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"The Esperanto of the body. Entangled mobilities, gender and ethnicity in the transnational salsa circuit"
Responsable du projet Joanna Menet
   
Directeur de la thèse Janine Dahinden
   
Résumé Through the entry point of salsa dancing, this study explores the circulation of people, imaginaries, dance movements, conventions and affects from a transnational perspective. In particular, it examines the negotiations of gender and ethnicity and analyses the transnational careers of salsa dance professionals. It develops a theoretical framework to study “the salsa circuit”, taking into account the embodied doings of salsa dancers as well as “regimes of mobility” and individuals’ different positions in a transnational field.
The research rests on a qualitative, multi-sited study with the hitherto neglected group of salsa dancers, including multiple research phases over a period of three years between 2013 and 2016. The short-term embodied ethnography took place at salsa congresses, in salsa studios and during salsa holidays in cities in Europe and Cuba, as well as online (mainly on Facebook). In total, 36 semi-structured, problem-centred interviews were conducted with female and male salsa dancers.
This thesis draws on an interdisciplinary approach, mobilising theoretical frameworks developed in diverse research fields within the social sciences, such as research on migration and (im)mobility, tourism, ethnicity, gender, affect, as well as dance, music and art. It suggests that the crossing of such diverse fields can help to overcome some of the theoretical and methodological limits of existing research. It argues that a transnational perspective combined with an (im)mobilities approach can fruitfully be integrated into the analysis of dance- or art-related “worlds” to enhance the understanding of the shaping of such transnational social fields, including an awareness of globe-spanning power relations. It also contributes to on-going methodological debates within migration and mobility studies, notably on the “de-ethnicization” of research designs, by selecting salsa dancers by their presence at events rather than a specific “ethnic” or nationally defined category. The thesis develops the notion of “entangled mobilities” to account for the differentiated access to mobility and the importance of social capital and imaginaries in this process.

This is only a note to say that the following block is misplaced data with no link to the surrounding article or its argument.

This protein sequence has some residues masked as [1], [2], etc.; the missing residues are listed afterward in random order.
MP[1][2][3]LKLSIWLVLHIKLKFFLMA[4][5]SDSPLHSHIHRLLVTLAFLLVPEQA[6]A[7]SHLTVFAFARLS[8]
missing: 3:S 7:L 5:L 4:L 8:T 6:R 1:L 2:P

This study relies on an analysis that ranges from the intimate gendered and ethnicised/racialised moves on the dance floor to the cross-border mobility of salsa dance professionals, and it thereby contributes to a deeper theoretical and empirical understanding of gendered and ethnicised/racialised transnational processes. Notably, it explores from a micro-sociological perspective how salsa dancers renegotiate gendered and ethnicised/racialised practices in embodied ways and demonstrates the different salience of these two categories. It also explores the “affective labour”, networking strategies and accumulation of what is identified as “salsa capital” of salsa dance professionals in the construction of transnational careers in order to go beyond celebratory accounts of salsa as the Esperanto of the body. As this thesis demonstrates, research on spatial mobility and transnational networks through the prism of dance allows for alternative perspectives on social organisation, transnational encounters and global inequalities.
   
Mots-clés Mobility; gender; ethnicity; salsa dance; entangled mobilities; transnational circulation
   
Type de projet Recherche de thèse
Domaine de recherche Social Anthropology
Etat Terminé
Début de projet 1-1-2013
Fin du projet 26-3-2019
Contact Joanna Menet